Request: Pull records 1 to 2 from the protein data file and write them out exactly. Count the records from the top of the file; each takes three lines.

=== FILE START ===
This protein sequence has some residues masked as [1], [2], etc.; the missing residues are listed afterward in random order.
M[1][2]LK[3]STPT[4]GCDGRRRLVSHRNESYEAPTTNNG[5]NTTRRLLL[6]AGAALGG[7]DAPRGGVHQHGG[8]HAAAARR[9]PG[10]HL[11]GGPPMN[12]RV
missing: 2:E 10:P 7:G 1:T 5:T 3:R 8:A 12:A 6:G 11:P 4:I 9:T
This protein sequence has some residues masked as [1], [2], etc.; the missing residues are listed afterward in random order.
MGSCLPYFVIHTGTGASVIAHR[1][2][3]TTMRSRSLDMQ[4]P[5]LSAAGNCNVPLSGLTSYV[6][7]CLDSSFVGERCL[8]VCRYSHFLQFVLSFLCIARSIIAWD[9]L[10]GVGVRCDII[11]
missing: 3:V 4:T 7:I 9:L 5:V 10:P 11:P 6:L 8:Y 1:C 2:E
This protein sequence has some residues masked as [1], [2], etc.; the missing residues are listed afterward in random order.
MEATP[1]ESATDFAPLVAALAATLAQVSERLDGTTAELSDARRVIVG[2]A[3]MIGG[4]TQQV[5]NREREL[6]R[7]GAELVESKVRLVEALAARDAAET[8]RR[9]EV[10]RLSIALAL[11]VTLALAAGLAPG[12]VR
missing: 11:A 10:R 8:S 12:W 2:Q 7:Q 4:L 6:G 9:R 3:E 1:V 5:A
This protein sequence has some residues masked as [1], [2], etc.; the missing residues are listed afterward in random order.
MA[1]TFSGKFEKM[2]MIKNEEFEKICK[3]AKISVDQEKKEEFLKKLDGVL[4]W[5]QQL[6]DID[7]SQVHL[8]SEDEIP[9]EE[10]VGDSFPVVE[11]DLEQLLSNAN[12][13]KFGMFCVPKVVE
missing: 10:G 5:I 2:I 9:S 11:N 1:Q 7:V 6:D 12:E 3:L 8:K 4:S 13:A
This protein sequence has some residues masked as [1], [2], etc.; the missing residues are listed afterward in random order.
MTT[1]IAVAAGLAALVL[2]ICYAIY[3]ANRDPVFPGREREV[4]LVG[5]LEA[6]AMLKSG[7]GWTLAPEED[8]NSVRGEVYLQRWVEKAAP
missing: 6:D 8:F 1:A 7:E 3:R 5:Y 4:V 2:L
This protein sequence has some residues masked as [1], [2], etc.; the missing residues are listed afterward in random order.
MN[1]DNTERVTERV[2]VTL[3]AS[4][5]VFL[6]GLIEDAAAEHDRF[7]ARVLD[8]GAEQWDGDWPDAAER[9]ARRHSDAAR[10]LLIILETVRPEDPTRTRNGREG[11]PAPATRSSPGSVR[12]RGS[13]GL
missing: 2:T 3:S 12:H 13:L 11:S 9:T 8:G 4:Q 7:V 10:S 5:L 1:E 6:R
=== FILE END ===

This protein sequence has some residues masked as [1], [2], etc.; the missing residues are listed afterward in random order.
M[1][2]LK[3]STPT[4]GCDGRRRLVSHRNESYEAPTTNNG[5]NTTRRLLL[6]AGAALGG[7]DAPRGGVHQHGG[8]HAAAARR[9]PG[10]HL[11]GGPPMN[12]RV
missing: 2:E 10:P 7:G 1:T 5:T 3:R 8:A 12:A 6:G 11:P 4:I 9:T
This protein sequence has some residues masked as [1], [2], etc.; the missing residues are listed afterward in random order.
MGSCLPYFVIHTGTGASVIAHR[1][2][3]TTMRSRSLDMQ[4]P[5]LSAAGNCNVPLSGLTSYV[6][7]CLDSSFVGERCL[8]VCRYSHFLQFVLSFLCIARSIIAWD[9]L[10]GVGVRCDII[11]
missing: 3:V 4:T 7:I 9:L 5:V 10:P 11:P 6:L 8:Y 1:C 2:E